Saturday, April 12, 2014

A Blog about a Blog?

Finding the First Maryland 400

The heading recalls the famous Seinfeld episode were they were trying to sell a TV series to NBC. The concept was a show about nothing! Of course, it was anything but that.  I was going to take a pass on doing a blog this week as it is, after all, Easter week. But I received a post from a blog I follow and I decided to review the Blog as it directly connects to The Patriot Spy, book one in the Yankee Doodle Spies series. So this week we have a blog about a blog!

The Blog

Several months ago, a Facebook friend sent me a link to a Blog established by the State of Maryland Archives.  The Archives commissioned a research project on Maryland's First Continental Line regiment called "Finding the Maryland 400."  As the Blog's home page explains:

The attack of the Maryland 400 
"During the Revolutionary War, men from all over Maryland joined the Continental Army to fight the British. In August of 1776, a group of these men under Col. Smallwood were sent to New York to help defend the city from an attack; the ensuing conflict is remembered as the Battle of Brooklyn (or Battle of Long Island). The battle was a resounding defeat for the Americans under the command of Gen. George Washington, and they were forced to retreat and give up the island. The story of the Maryland 400 goes that during  these
events, 400 of Maryland’s soldiers were sent to cover the retreat from the field, and bravely threw themselves at a much stronger and better positioned British force repeatedly. Though they succeeded in buying enough time for the retreat, they suffered heavy losses, perhaps over half of their number. Who exactly these men were has remained unknown, with little to commemorate their actions in the battle."

So in the summer of 2013, the Maryland State Archives and the Maryland Military Department, Office of the Adjutant General, the Maryland Military Historical Society, and other partner groups hired some interns to research the identities of the the First Patriots who served in the Maryland 400 at the Battle of Long Island. Their goal was to create an accurate list of the Maryland soldiers who participated in the battle and write biographies about some of the men. The chronicles the research progress as well as new discoveries.

The Design

The blog is well designed and appealing.  The key sections are:

William Smallwood
Updates - These are articles about individuals or events the research has uncovered or that otherwise relate to the Maryland 400. The latest discusses Larkin Dorsey, a sixteen year old from Anne Arundel County who enlisted  in the Ninth Company of the First Maryland Regiment. Readers of The Patriot Spy might recall my fictional Lieutenant Jeremiah Creed originally commanded the Light Company but later led men from several companies, perhaps even the Ninth. Larkin's  father asked Lieutenant Colonel Francis Ware to keep an eye on Larkin Dorsey."  Apparently such fostering was common in a time when people were linked by bonds of family and place. As the post explains... "Ware was second in command of the Regiment. Ware, who did not have children of his own, agreed to take on the responsibility for young Larkin. It should be noted that both Smallwood and Ware missed the seminal action on Long Island due to other duties and arrived at the end of the engagement. Major Mordecai Gist led the attacks.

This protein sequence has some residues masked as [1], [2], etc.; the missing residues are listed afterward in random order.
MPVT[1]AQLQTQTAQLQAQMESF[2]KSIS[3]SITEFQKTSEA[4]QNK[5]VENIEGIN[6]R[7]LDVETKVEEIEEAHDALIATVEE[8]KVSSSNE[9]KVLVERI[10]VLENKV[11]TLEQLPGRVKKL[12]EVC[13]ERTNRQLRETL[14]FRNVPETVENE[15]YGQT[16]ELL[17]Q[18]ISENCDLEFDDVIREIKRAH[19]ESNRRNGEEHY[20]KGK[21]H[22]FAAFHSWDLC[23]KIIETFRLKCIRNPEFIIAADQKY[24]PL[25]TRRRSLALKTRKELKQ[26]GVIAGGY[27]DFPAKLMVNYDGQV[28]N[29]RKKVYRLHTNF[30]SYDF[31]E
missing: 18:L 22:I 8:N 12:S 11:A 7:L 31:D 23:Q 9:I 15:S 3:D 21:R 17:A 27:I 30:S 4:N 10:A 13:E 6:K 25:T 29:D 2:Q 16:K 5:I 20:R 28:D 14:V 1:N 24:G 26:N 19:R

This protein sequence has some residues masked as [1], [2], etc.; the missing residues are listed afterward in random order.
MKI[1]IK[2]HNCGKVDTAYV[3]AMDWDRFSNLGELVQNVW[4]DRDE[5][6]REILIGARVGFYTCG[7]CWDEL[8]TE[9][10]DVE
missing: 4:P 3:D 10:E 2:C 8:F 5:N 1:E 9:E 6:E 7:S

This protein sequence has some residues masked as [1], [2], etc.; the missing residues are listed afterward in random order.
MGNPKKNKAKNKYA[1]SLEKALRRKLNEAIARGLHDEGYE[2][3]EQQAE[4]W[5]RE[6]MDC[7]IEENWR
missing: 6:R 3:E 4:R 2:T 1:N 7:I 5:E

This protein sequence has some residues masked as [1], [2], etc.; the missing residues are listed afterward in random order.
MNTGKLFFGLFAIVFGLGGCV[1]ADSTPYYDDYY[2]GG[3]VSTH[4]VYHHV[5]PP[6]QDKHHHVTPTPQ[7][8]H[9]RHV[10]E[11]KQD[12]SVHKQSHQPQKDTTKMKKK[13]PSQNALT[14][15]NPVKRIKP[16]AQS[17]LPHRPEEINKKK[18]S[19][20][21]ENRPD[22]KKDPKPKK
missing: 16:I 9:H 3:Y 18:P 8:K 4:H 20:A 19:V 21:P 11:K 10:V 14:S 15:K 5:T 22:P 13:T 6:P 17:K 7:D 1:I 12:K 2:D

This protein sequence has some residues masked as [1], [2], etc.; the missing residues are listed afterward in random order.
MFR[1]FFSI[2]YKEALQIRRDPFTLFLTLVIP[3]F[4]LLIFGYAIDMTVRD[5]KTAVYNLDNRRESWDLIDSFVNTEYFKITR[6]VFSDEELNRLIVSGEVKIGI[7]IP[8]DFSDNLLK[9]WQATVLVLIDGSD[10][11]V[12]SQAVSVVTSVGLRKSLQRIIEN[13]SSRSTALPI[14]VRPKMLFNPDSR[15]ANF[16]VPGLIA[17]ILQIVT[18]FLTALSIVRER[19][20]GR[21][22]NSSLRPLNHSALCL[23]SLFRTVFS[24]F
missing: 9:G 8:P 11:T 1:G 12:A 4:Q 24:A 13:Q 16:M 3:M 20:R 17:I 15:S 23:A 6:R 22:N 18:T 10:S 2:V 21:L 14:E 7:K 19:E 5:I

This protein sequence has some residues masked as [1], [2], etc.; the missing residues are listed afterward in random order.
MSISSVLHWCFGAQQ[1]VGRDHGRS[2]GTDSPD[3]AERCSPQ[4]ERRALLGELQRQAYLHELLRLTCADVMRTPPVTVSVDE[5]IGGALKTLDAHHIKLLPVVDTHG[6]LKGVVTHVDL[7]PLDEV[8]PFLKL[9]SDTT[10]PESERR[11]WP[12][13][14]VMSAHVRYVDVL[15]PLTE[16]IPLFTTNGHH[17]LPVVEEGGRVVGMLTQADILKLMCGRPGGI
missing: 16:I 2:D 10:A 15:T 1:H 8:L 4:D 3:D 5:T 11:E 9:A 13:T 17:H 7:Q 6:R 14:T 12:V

Biographies - This is a list of members of the 400 with links to their biographies. Among them are Smallwood, Mordecai Gist (who has a role in The Patriot Spy) and Ware (mentioned above).  The biographies are listed by company, a nice touch.

Mordecai Gist
Roster - Although not fully complete, this section provides a very comprehensive roster of those identified as members of the unit. The gaps in understanding who served and fought are explained, as is the paper and field strength of the unit when it fought. There is a search capability included.

Interactive Map - This is my favorite part of the blog. Everyone has to be somewhere and the researchers do a really nice job geospatially portraying the movement of the members of the 400 based on pension records, unit rolls, correspondence, etc. As more data is uncovered and added, this will prove a fun and easy research tool. One can note quickly, for example, that several members migrated to the reaches of Tennessee, Kentucky, Ohio and Pennsylvania after the war, indicative of the new nation's trend west that ended (ironically) when the Brooklyn Dodgers moved to Los Angeles. The original Brooklyn Dodgers club house was a building at the center of the battle in which the gallant 400 fought.

The Rating

Those who want to see for themselves (and let us know via this blog) can go to directly to the Blog, which is on Word Press (can I mention another blog platform?):
You do not have to be from Maryland or even a Revolutionary War, or even a history buff to appreciate and enjoy "Finding the Maryland 400" Blog. Although still a work in progress, based on what the researchers have put together so far, and the quality of the display, I give "Finding the Maryland 400" a full Five Fifes

Monument to the Maryland 400 in
Brooklyn's Prospect Park 

1 comment:

  1. I just came across your lovely post about our blog. Thank you so much for you kind words and enthusiastic recommendation!

    We are continuing to expand our biographical research, focusing this summer on the Fifth Company, led by Capt. Nathaniel Ramsey. See more here:

    Thanks for checking out the blog, and I hope our work is helpful to you!

    Owen Lourie, Maryland State Archives
    Finding the Maryland 400 project director